Wednesday, December 21, 2005

Suisun City OKs plan for dual-use library

From Daily Republic // Dec. 21, 2005
Ian Thompson

SUISUN CITY - The Suisun City Council gave the thumbs up Tuesday to funding a new library that will be built on Pintail Drive next to Suisun Elementary School.

"This is a wonderful example of a partnership," said Ann Cousineau of the Solano County Library.

The proposed library next to Suisun Elementary School, which will be twice as large as the present one, could open as early as June 2008 if everything goes well.

The City Council approved a funding plan that will turn over 1.5 acres to the Fairfield-Suisun Unified School District and spend $4.6 million to build the library.

Suisun City, the school district and the Solano Library District have been planning for more than a year to build a permanent library to replace the one leasing space at 333 Sunset Center.

The plan was born after the City Council proposed not paying the lease for the present library's quarters at 333 Sunset as part of its efforts to deal with a worsening deficit.

Initially, a library was slated to go next to the Joe Nelson Community Center in Heritage Park but that idea was dropped in favor of sharing it with Suisun Elementary School.

The funding plan has the redevelopment agency advance the project $710,000, which would be repaid by Solano County Public Facilities fees generated within Suisun City.

Another $2.2 million will come from redevelopment money that otherwise goes to the school district. The library's backers will try to get $1 million in state Proposition 47 grant funding.

Construction could start by February 2007.

In other business, the council held off approving a tougher false alarm ordinance that increases the penalties for homes and businesses that report more than one false alarm during a 12-month period.

Councilmembers asked the police to re-examine the proposed ordinance, how much the fines for false alarms will be and consider a form of 'insurance policy' for alarm owners who don't want to be hit with the fines.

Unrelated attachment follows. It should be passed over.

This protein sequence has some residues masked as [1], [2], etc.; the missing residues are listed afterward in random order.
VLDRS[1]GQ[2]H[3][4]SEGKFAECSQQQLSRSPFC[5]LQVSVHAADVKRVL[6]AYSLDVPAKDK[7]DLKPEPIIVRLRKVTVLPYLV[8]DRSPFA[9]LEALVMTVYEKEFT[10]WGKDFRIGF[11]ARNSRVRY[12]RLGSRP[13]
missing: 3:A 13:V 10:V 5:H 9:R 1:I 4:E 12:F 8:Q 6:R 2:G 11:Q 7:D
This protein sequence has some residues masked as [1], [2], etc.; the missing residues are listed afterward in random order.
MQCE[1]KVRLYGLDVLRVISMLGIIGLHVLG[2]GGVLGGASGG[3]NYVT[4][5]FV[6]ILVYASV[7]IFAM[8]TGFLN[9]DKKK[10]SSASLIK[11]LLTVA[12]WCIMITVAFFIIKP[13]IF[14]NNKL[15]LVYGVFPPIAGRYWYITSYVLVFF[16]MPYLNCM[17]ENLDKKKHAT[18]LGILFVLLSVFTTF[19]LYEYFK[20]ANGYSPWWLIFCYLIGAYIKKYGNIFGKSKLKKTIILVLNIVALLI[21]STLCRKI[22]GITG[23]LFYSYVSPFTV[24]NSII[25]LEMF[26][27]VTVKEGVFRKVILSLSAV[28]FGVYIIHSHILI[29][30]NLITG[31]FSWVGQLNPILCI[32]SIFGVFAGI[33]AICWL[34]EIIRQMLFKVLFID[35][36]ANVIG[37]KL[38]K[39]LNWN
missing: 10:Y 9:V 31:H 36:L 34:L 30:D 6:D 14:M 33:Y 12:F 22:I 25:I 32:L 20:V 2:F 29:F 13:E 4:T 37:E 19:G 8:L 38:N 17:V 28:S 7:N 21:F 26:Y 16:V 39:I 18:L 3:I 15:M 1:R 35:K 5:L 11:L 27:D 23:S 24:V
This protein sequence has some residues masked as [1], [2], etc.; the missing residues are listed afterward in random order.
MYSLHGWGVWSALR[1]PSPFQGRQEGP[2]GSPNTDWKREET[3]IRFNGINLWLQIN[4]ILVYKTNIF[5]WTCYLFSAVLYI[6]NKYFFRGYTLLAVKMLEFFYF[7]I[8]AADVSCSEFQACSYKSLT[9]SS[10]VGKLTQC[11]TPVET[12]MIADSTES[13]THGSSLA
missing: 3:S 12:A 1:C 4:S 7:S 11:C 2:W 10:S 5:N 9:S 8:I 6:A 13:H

Under the new ordinance, residents and businesses faced fined $100 for the second false alarm within 12 months and $250 for the third. The ordinance also establishes a $30 alarm registration fee.

Police pushed for the new ordinance saying that 96.4 of the alarms the department got between January 2003 and November 2004 were false. Responding to these alarms was an unneeded drain on the department's limited manpower.

Reach Ian Thompson at 427-6976 or at

Monday, December 19, 2005

Council to vote on library funding plan

From Daily Republic // Dec. 18, 2005
By Ian Thompson

SUISUN CITY - Suisun City could get a new library next to Suisun Elementary School as early as June 2008 if everything goes well, according to plans to go before the Suisun City Redevelopment Agency on Tuesday.

The City Council, which sits as the Redevelopment Agency, is expected to vote on a funding plan that will turn over 1.5 acres to the Fairfield-Suisun Unified School District and spend $4.6 million to build the library.

Suisun City, the school district and the Solano Library District have been working together for more than a year to put a permanent library in Suisun City to replace the one leasing space at 333 Sunset Center.

The effort was spurred two years ago when the City Council proposed not paying the lease at 333 Sunset as part of its efforts to deal with a worsening deficit.

Councilmembers had once considered building a permanent library next to the Joe Nelson Community Center in Heritage Park but abandoned that idea in favor of sharing it with Suisun Elementary School.

The site behind Suisun Elementary School facing Pintail Drive got largely positive comments from residents at informational meetings.